Businesses across the United States have been forced to close down. Controversy over whether businesses can claim business interruption compensation from their insurance policies is growing.
Business owners say they have been paying business disruption coverage premiums for a long time. Insurers, on the other hand, are insisting that pandemics are excluded from insurance policies. However, the wording is not clear or specific in most insurance policies and may leave some loopholes that can be exploited.
For instance, in commercial real estate insurance, most businesses have civil authority or business interruption insurance as their main property insurance coverage. Normally, these insurance policies require property destruction to trigger compensation.
However, the insured can argue that a loss resulting from COVID-19 has occurred and the insurer should compensate the business for relocation costs, lost profits, taxes, payroll, etc.
What is business interruption insurance?
Business interruption insurance coverage aims to replace business income lost in the event the operations are halted for some reasons, such as fire or natural disaster.
Normally, a business interruption policy is included in a comprehensive package policy as a rider or an add-on. It can also be added to a casualty/property policy but cannot be sold as a separate policy.
Business interruption policies cover the following:
Profits: It reimburses profits that the business would have made if the disruption had not occurred.
Fixed costs: Some business interruption insurance policies cover operating costs and other expenses of doing business.
Temporary location: It covers the cost of relocating to a temporary location.
Employee wages: If a business is forced to halt operation and does not want to lose employees, this coverage enables the owner to make payroll.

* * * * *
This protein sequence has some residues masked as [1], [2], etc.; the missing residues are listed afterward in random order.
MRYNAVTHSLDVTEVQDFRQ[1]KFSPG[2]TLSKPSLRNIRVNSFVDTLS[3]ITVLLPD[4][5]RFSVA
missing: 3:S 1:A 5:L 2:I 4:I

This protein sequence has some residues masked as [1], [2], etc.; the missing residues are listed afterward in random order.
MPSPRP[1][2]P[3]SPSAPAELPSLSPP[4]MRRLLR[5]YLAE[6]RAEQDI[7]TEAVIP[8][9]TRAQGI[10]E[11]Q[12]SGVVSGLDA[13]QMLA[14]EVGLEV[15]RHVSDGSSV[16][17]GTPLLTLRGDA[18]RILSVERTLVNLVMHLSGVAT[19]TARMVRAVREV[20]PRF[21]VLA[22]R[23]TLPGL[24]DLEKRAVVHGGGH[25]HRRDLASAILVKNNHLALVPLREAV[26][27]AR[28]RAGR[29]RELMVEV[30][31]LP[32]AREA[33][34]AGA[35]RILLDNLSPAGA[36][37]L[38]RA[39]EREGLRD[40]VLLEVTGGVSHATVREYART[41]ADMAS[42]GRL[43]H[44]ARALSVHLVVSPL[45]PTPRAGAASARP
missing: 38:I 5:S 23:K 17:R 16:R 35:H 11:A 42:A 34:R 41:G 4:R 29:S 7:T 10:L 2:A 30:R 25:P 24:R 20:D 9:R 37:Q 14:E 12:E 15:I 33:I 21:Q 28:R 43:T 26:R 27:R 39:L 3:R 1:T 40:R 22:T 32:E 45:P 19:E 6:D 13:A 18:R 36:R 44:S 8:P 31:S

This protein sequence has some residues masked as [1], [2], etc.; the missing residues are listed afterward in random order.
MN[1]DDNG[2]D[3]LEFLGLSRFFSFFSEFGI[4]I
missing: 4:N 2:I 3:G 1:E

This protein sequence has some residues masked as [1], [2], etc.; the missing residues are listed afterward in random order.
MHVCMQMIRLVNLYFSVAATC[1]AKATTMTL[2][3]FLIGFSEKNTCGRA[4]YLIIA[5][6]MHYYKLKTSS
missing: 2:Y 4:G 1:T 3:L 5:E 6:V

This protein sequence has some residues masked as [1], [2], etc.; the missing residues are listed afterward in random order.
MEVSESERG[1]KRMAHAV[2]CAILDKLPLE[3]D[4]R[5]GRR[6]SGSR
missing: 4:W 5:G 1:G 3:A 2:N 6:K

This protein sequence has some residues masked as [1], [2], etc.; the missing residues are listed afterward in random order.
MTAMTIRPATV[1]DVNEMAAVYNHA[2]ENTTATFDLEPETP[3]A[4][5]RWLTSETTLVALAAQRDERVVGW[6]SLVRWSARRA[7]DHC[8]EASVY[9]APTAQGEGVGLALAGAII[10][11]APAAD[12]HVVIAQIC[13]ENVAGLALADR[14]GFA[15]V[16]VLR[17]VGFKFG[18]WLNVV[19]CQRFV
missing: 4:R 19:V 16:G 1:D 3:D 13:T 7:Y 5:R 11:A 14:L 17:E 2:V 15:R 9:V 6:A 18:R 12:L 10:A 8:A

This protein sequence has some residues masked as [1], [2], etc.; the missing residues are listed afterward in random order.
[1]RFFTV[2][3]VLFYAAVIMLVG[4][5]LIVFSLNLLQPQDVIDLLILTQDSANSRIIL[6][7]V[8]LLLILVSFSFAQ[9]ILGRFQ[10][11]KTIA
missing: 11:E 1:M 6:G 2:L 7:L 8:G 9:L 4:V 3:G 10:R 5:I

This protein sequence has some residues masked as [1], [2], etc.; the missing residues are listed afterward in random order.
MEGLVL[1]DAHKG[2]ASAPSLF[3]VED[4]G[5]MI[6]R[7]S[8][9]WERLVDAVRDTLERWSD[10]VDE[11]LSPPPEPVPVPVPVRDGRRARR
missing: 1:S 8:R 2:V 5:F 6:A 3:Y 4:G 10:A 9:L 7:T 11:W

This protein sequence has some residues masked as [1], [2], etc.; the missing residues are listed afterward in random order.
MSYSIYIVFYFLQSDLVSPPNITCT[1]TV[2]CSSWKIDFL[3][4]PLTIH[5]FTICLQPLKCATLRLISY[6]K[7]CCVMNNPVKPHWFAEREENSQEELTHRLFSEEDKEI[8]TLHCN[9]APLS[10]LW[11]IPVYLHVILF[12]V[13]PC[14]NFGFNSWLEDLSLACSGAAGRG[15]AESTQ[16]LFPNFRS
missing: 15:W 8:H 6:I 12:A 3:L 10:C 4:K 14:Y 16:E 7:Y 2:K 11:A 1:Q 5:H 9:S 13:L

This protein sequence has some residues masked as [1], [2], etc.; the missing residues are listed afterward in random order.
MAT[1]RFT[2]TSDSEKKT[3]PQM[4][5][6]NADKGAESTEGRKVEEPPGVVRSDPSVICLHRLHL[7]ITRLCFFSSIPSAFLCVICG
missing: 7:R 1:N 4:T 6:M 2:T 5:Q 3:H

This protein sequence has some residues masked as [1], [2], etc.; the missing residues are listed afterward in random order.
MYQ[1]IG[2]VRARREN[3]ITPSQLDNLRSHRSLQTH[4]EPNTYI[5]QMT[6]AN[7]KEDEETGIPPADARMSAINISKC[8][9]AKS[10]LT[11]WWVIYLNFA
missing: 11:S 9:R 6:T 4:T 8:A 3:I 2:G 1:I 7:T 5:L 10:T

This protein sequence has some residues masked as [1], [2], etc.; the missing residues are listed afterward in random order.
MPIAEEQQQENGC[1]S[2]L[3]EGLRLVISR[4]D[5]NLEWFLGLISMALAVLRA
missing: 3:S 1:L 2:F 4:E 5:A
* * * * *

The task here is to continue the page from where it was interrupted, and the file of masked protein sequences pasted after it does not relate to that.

Taxes: Even in times of disasters, businesses are required to pay taxes. Tax coverage allows businesses to pay taxes in time and avoid fines.
Civil authority ingress: If government actions force a company to stop operations, a business interruption insurance policy can help to cover the losses resulting from such actions.
Loan repayments: Some policies help businesses make their monthly loan repayments even when they do not generate income.
Will insurance companies be compelled to pay up?
Most state legislatures in the United States have introduced bills that will force insurance companies to compensate for business interruption, particularly to small companies. The insurance companies may, however, be able to claim the costs from public funds in the future,
However, any effort to compel insurers to payout will likely be met by resistance not only from the insurers—but also regulators.
There is no doubt that most of these disputes will end up in courts. Considering the loopholes in the policy wording and the amount of money at stake, litigation is likely to last for years and incur hefty legal costs.
Is it possible to buy insurance cover for pandemics currently?
At the moment, it is impossible to buy any insurance cover that offsets the COVID-19 pandemic costs. Insurers are making their terms tighter to make it clear that business interruption coverage excludes coverage for infectious diseases. In the future, insurers may come up with new systems that provide some level of coverage during pandemics.
For the moment, companies should review the terms of their business interruption policies to determine whether filing for compensation is sensible.